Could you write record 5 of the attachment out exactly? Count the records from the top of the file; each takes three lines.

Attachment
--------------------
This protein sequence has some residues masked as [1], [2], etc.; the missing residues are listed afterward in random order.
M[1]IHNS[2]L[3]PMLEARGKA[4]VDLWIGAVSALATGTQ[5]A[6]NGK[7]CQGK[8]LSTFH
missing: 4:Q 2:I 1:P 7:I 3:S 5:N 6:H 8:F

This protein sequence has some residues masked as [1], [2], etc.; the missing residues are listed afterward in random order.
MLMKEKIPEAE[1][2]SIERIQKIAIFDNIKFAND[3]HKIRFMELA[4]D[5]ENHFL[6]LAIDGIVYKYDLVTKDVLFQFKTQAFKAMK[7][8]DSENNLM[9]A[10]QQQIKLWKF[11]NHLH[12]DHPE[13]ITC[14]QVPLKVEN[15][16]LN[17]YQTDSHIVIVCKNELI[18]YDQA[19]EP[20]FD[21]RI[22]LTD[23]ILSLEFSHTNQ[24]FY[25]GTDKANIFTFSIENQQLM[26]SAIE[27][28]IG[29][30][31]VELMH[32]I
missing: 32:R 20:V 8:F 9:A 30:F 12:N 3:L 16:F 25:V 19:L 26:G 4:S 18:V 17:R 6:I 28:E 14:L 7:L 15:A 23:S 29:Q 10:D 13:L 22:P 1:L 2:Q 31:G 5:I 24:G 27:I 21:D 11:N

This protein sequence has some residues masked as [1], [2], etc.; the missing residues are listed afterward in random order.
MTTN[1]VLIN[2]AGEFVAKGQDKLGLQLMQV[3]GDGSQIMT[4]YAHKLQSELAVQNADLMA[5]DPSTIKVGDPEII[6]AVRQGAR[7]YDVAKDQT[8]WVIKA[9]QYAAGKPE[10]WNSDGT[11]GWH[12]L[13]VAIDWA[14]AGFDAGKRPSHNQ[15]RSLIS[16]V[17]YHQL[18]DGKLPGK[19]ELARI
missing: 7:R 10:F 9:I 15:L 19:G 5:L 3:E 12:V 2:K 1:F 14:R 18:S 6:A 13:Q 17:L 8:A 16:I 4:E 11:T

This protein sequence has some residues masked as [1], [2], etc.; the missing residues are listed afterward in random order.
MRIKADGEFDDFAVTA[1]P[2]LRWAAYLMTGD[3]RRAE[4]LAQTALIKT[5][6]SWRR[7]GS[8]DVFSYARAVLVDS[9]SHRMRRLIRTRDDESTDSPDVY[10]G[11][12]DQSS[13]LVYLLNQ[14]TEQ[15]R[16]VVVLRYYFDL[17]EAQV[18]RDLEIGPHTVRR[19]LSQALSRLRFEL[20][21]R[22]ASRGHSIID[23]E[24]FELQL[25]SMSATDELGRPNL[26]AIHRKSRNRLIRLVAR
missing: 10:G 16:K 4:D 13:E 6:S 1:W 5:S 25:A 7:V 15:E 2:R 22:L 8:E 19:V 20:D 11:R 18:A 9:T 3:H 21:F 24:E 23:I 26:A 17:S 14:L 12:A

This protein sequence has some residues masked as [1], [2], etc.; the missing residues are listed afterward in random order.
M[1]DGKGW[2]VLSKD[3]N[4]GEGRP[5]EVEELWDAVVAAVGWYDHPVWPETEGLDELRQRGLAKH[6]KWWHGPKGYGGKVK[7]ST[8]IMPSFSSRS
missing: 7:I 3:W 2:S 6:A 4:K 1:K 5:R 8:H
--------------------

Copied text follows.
This protein sequence has some residues masked as [1], [2], etc.; the missing residues are listed afterward in random order.
M[1]DGKGW[2]VLSKD[3]N[4]GEGRP[5]EVEELWDAVVAAVGWYDHPVWPETEGLDELRQRGLAKH[6]KWWHGPKGYGGKVK[7]ST[8]IMPSFSSRS
missing: 7:I 3:W 2:S 6:A 4:K 1:K 5:R 8:H